The other travelers and locals are inside the bar “waiting reasonably for the train.” It is in this context that the heart of the story, the deterioration of a romantic...
(The entire section is 776 words.) In ‘‘Hills Like White Elephants,’’ Ernest Hemingway reformulates and reassesses his own experiences in terms of male-female relationships and decisions about childbearing.
They are discussing a life and death situation, literally for the unborn child, and figuratively for their relationship.
Hemingway has set a stark scene at a remote train station on a hot afternoon.
He has placed his characters on a desolate train station, halfway between Barcelona and Madrid, seemingly in the middle of nowhere.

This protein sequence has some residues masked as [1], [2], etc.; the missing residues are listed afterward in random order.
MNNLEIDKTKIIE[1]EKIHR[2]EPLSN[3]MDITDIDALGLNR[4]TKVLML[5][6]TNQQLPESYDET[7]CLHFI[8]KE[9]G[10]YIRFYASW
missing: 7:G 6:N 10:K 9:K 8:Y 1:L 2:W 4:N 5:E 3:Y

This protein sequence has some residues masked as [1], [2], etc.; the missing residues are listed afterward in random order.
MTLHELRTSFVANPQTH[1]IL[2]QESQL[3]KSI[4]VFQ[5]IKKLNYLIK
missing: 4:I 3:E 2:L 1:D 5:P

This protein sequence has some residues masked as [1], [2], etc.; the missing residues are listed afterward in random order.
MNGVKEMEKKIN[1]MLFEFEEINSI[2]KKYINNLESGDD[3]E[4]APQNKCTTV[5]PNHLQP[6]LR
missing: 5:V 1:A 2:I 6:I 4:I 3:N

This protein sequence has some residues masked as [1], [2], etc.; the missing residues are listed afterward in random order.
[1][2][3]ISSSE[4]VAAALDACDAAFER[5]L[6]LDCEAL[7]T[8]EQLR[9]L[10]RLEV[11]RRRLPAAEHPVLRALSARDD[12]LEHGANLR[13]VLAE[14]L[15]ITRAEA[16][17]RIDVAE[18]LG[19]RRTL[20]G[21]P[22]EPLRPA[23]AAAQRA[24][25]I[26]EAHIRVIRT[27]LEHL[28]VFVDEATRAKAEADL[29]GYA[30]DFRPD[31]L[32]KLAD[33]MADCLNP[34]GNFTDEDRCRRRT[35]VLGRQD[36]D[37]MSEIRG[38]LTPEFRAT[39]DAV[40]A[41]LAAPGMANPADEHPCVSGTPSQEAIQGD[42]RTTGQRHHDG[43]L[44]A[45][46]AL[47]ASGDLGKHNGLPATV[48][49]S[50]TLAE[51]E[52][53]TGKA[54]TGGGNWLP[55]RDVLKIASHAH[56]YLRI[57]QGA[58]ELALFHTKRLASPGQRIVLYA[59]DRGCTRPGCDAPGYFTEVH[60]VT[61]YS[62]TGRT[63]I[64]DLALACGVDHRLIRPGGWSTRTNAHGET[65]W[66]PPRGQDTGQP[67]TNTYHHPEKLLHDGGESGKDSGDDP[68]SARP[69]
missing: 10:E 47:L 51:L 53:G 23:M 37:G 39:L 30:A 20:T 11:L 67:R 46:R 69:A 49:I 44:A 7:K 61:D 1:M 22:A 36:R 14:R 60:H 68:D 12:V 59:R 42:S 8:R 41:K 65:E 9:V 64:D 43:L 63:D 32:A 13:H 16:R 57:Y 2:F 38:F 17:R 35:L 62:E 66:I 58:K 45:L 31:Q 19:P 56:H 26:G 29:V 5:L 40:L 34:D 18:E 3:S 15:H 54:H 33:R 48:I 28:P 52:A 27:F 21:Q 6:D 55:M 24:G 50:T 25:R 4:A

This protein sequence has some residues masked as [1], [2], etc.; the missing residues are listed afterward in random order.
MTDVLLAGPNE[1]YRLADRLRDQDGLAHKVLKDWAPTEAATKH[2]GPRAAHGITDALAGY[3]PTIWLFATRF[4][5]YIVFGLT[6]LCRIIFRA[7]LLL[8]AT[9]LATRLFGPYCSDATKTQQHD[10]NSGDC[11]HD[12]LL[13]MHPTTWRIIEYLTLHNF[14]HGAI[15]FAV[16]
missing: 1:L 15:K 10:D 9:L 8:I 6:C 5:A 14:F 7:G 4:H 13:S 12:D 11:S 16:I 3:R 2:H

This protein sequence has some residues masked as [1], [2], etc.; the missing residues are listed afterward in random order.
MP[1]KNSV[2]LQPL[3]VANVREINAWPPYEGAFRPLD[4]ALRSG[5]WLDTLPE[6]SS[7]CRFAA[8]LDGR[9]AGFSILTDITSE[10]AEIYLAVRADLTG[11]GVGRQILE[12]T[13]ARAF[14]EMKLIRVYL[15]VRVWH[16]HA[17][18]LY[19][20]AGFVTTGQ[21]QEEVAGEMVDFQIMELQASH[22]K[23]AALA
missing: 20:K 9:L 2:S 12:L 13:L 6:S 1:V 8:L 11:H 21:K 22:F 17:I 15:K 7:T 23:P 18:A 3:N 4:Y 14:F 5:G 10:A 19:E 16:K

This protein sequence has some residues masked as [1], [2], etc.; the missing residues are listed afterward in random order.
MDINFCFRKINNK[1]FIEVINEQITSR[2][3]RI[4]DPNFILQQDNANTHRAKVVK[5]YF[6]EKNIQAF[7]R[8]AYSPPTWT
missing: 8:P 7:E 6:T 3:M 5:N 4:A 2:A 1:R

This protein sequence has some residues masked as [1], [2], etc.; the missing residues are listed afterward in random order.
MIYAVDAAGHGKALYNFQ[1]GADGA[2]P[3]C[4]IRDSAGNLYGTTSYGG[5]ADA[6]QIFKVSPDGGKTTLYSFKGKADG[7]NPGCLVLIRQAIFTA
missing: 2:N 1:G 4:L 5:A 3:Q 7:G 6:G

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Symbolically, two train tracks run in opposite directions, parallel but never meeting. and the country was brown and dry.” On the other side “were fields of grain and trees along the banks of the Ebro.” In this setting, the choice between fertility and sterility, between life and death, is clearly presented.No doubt, the man and the girl are in an extremely tense situation.She is pregnant and he wants her to have an abortion.The 1923 birth of their son John, nicknamed ‘‘Bumby,’’ compounded things, as ‘‘the baby's presence . Among the stories in the collection, however, ‘‘Hills Like White Elephants’’ has become the most widely anthologized and the most frequently taught.The story continues to generate scholarly interest and heated debate among students.Many of society’s traditional beliefs were shattered by the brutality of the First World War.The “lost generation” rejected their parents, their religion and their traditional roles.By examining one conversation of one couple, we can understand the themes, typical of the modernist movement of which Hemingway was a part, working on many levels.Hemingway has selected a setting that establishes a strong sense of isolation and reinforces the divide between the characters.The story bears clear marks of autobiographical inspiration, and Hemingway chose a rather odd time to write it: his honeymoon with his second wife, Pauline.The author would marry four times in total during his sixty-one years, and ‘‘Hills With White Elephants’’ reveals some of his inner conflicts about intimacy.